Those Little Raspberry Hairs Are ‘Pistils’, Here’s What They Do

Ever noticed those little hairs on a raspberry? They’re not exactly hair, but the leftovers of the flower. The hairs are likely to serve an important purpose in protecting the fruit. Some might call them styles, but that’s not the official name for them.

According to the North American Raspberry & Blackberry Association (NARBA), the little hairs on a raspberry are called pistils. The hairs are safe to eat. They are leftovers of the female part of the raspberry flower, likely helping the fruit protect itself from insect damage.

Hairy raspberries are completely normal and perfectly edible. They do not impact the flavor or texture of the berry in any way. In fact, they might even be beneficial because of their rich fiber content.


Why Are Raspberries Hairy?

Raspberries are ‘hairy’ because the hairs or pistils in between the fruit are what remains of the flower. The hairy pistils strengthen the many sections of the raspberry, but also help deter insects and other pests.

Whereas other fruits will shed most of the leftovers from the flower, the raspberry plant (Rubus idaeus L.) is self-fertile and has more to gain from active protection against insects. At the same time, bees know to find their way around the pistils, which will help the pollination process.

Essentially, the hairy leftovers of a raspberry serve as protection. Having those hairs will increase the odds for the raspberry to survive and reproduce as a species. For humans, there’s nothing to worry about. The hairs in between the fruit are completely harmless to us.


Raspberry Hairs Are Edible

It is completely safe to eat the hairy raspberry pistils. The tiny little hairs in between the raspberry fruit are perfectly edible. Just like the raspberries themselves, they are healthy and full of fibers.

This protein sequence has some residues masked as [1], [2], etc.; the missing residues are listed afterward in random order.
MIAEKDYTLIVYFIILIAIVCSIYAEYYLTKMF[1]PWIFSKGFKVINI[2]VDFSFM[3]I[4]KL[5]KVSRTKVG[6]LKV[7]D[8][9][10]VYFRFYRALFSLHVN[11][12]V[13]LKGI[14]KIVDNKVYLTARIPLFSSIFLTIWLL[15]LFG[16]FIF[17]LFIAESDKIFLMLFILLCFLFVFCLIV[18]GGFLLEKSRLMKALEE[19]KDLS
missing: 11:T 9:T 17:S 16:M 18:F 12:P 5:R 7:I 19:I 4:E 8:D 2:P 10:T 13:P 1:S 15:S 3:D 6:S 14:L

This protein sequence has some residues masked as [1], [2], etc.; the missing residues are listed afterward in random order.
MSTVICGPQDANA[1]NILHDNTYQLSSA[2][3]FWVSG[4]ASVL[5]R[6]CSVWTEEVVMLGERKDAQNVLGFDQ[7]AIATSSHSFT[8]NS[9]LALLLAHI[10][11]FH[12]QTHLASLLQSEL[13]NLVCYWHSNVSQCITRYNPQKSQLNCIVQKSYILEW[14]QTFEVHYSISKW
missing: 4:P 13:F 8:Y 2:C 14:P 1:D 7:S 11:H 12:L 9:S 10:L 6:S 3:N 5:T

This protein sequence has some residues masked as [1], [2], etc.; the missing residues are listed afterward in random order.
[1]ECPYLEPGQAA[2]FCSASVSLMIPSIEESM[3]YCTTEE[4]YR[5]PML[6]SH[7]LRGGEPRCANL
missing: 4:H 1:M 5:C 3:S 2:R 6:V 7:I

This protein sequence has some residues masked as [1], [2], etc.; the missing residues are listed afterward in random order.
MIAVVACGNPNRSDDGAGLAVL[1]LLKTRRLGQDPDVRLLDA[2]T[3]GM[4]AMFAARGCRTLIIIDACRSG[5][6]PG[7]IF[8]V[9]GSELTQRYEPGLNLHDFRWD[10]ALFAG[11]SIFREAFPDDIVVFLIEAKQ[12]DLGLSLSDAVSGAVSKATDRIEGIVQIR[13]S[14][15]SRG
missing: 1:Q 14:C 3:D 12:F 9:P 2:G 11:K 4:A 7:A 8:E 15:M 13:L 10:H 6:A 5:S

As long as you clean the exterior of the fruit thoroughly so no dirt remains, it should be safe to eat raspberry hairs. Make sure you wash them under cold running water before consumption.

If you’re not sure if your raspberry is ripe yet, look for signs of ripeness. Indicators include a bright pink-red color, fullness, and roundness. Avoid any unripe green-colored berries. Raspberries are very perishable and can only be eaten for a few days, after which they can start showing fuzzy mold.


Raspberries Are ‘Aggregate Fruits’

If you thought a single raspberry was only one fruit, think again. They are in fact a so-called aggregate fruit. Every little ball of raspberry is part of a cluster of many individual sections. These are called drupelets, and the raspberry pistils or hairs hold the drupelets together.

The visual aid below helps to make you see it a little clearer in your mind:

Drupelets Pistils Aggregate Fruit

In essence, the raspberry plant has many ovaries in the flower, as opposed to one. Adding many seeds to many ovaries creates all these sections, which are in fact their own little fruit. The fibrous and hairy pistils are what remains of the female part, the flower.


Other Hairy Fruits You Might Enjoy

Perhaps you’re aware of the fact that raspberries aren’t the only popular hairy fruits available. There are many more. Some have edible hairs, while others are simply part of the inedible skin of the fruit.

Here’s a list of some of our favorite hairy fruits that you can buy in a supermarket near you:

  • Blackberries: The darker, equally healthy counterpart of the raspberry. Part of the same family of fruits (the genus Rubus) and created with the same mechanisms. It’s also an aggregate fruit and a popular berry.
  • Strawberries: You might not have realized that the other popular red berry is also hairier than people think. The tiny little (and edible) hairs on strawberries are called ‘Febriles’ and can alert the plant when the fruit is being touched. They’re all over the exterior of the fruit, but they are barely visible to the naked eye.
  • Kiwis: Possibly the most famous hairy fruit, since the skin of this tropical delicacy is covered in short hairs. The fuzzy bits on the skin are not actually hair, but trichomes. These are random, hair-like extensions coming out of the cell walls. The hairy skin of a kiwi is technically edible and very rich in fibers, but not very tasty.
  • Peaches: King of the fuzz is the peach, a sweet tropical fruit that is known for its unique skin. Much like the hair on raspberries, peach fuzz or hair exists to deter insects and other unwanted intruders.
  • Coconuts: While we wouldn’t recommend eating the hard skin of a coconut, it can be quite hairy-looking. That hair is actually just fibers, and it’s meant to protect the fruit and coconut milk within. It actually has many uses in products, both traditionally and commercially.